Minister Harmon visits flood-hit Region Nine -commits to deploying State’s resources to assist affected residents

Georgetown, Guyana – (July 6, 2018) Minister of State, Mr. Joseph Harmon, today, visited the Upper Takutu-Upper Essequibo (Region Nine) where he charged the Regional Administration to work collectively with every stakeholder and to utilise every available State resource at its disposal to ensure that they serve the residents affected by flooding, even as the waters continue to recede after rising as much as five feet in some areas.

Minister Harmon, who first stopped at the Regional Democratic Council (RDC) Boardroom to meet with officials of the Regional Administration, Ministries and Government agencies, said that the Government is committed to bringing relief to the residents.  As such, he told the officials that every effort must be made to reach every resident who has been affected by the flood, which resulted from the overtopping of several rivers, particularly the Takutu River, due to heavy rainfall in the region and over in neighbouring Brazil. 

“It is important to us that we can respond to the needs of our citizens.  I want to say that in a situation like this, we don’t have administration and others, we have one administration and so the resources of the administration must be put to the use of the people… if we have to take meals out to the people, we have to do so. When we speak about administration in these circumstances, we are talking about all of the resources of the region being applied to that situation. Every Government department must chip in with their resources so that the citizens are not affected in a major way.  I am asking that we coordinate and cooperate where the resources of the region are concerned.  This is not a normal situation and therefore, we have to act a little bit unusual.  What that ‘unusualness’ means is that we have to pool our resources for the benefit of the people,” Minister Harmon said.

The State Minister said that the current weather patterns in the region and in Brazil will see the water rising and receding at frequent intervals, but with a coordinated approach, some semblance of order can exist. He acknowledged the rapid response by the Civil Defence Commission (CDC) and the Regional Administration, which have been working in tandem to respond and to continue to monitor the situation on the ground. At present, 59 persons have been evacuated and placed in three shelters which were established, and they are being tended by the region with support from the CDC.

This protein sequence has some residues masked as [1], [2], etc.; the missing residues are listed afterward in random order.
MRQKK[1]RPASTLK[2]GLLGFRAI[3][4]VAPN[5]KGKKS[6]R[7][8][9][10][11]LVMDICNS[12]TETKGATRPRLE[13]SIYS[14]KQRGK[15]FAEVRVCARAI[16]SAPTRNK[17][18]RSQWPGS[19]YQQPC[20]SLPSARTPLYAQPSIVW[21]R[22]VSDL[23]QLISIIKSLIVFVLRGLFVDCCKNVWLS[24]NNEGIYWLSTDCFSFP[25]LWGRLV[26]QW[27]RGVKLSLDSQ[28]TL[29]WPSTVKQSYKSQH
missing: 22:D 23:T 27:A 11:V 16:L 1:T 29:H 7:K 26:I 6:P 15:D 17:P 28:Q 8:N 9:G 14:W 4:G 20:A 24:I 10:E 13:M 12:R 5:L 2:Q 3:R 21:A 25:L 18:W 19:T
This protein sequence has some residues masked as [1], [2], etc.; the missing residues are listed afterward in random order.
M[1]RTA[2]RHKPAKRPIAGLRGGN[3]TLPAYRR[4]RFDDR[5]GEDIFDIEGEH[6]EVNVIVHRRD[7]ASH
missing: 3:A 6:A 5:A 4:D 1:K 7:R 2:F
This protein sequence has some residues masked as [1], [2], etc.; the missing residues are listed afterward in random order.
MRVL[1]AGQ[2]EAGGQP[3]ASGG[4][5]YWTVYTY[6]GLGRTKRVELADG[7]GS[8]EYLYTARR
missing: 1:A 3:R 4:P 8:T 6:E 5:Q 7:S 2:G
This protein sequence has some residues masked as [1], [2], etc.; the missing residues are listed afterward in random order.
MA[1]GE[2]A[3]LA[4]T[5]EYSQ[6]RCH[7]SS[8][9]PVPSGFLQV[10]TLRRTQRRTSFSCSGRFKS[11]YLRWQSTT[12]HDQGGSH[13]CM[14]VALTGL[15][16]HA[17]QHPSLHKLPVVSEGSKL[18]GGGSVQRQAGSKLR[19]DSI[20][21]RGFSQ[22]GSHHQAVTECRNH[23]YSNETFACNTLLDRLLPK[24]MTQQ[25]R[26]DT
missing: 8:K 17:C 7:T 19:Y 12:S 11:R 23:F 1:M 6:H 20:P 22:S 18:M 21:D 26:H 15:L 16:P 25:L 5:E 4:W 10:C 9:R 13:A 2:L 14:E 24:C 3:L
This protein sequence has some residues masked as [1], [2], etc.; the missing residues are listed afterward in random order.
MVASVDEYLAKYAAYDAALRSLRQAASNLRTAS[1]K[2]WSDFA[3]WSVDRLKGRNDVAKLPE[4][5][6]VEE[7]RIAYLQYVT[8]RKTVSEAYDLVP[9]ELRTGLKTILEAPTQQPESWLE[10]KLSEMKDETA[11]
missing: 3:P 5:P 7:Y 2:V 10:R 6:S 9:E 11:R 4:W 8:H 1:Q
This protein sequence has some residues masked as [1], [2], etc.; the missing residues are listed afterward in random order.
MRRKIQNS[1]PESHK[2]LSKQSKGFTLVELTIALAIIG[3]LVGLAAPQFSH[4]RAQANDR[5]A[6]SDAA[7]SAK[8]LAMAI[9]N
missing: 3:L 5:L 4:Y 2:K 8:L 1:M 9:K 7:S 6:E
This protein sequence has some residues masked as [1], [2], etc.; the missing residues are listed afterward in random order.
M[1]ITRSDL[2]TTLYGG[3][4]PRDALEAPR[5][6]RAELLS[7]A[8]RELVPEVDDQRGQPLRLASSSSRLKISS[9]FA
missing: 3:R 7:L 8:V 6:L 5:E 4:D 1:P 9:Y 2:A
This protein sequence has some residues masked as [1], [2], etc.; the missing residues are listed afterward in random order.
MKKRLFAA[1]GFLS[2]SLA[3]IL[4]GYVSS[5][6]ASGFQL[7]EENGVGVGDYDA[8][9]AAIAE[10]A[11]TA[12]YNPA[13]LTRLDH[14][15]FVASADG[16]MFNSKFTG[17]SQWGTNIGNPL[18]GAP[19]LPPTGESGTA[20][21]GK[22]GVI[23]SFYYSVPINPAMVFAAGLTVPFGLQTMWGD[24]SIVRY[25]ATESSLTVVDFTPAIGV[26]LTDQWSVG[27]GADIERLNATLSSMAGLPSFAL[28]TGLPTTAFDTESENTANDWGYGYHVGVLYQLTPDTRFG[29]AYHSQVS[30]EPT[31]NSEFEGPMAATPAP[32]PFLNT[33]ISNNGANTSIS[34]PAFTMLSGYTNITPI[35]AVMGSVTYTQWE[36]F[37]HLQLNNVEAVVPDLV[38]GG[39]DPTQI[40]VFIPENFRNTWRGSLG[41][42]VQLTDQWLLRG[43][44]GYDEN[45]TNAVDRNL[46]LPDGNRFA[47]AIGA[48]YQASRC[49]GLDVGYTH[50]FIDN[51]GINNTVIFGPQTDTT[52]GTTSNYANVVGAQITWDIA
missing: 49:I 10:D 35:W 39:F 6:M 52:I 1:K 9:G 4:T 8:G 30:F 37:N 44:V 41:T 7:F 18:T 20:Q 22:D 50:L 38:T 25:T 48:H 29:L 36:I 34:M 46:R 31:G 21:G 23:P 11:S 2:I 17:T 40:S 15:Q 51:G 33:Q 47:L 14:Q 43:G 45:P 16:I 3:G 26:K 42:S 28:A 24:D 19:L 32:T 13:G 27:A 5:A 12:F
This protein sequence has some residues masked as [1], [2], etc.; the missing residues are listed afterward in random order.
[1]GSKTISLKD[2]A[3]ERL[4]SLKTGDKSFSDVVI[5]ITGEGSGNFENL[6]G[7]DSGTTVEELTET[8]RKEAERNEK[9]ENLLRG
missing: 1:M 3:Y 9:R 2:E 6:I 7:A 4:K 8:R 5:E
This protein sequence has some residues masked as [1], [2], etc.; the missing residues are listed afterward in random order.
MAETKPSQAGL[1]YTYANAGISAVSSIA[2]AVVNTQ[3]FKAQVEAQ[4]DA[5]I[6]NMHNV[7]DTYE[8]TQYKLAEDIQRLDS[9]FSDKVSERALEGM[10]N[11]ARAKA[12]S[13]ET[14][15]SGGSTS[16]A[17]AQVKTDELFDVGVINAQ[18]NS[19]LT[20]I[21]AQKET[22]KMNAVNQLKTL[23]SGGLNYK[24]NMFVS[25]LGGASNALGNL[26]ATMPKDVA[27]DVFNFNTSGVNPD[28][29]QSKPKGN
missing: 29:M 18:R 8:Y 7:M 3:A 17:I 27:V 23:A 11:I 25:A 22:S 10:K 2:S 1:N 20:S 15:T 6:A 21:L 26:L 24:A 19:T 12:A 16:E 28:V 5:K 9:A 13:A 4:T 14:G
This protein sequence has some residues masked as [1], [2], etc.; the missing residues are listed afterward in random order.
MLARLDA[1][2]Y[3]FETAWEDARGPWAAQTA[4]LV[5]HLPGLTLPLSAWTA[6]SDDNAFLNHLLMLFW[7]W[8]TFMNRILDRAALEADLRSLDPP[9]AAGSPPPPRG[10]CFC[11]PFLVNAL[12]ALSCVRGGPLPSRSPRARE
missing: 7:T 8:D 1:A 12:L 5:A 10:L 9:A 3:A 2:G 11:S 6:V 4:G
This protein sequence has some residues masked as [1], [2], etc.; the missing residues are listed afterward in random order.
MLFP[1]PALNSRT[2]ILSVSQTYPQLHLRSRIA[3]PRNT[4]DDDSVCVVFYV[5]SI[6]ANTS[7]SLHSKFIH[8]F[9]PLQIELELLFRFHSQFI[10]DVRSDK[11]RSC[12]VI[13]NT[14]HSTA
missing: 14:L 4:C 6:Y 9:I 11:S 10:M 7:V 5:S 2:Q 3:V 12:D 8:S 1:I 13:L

“My visit here today is to confirm that those arrangements are working and it is to confirm that we have been able to provide the quality of resources that are necessary to take care of persons who have had to be evacuated because of the flooding.  I visited one of the shelters and I am satisfied that the persons who have been placed there are comfortable.  I am satisfied also that the Police have a plan for the security of the residences of those persons who are in shelters and they are doing active patrolling.  I am satisfied that the doctor who is here has indicated that he has sufficient amount of medical supplies and if there is a need for more, he is in touch with the officer who is responsible for Material Management at the Ministry of Public Health.  I am satisfied that the Environmental Officer and the Public Health Officer have done visits and they have given reports with respect to their responsibility.  So all of that shows a coordinated effort,” Minister Harmon noted.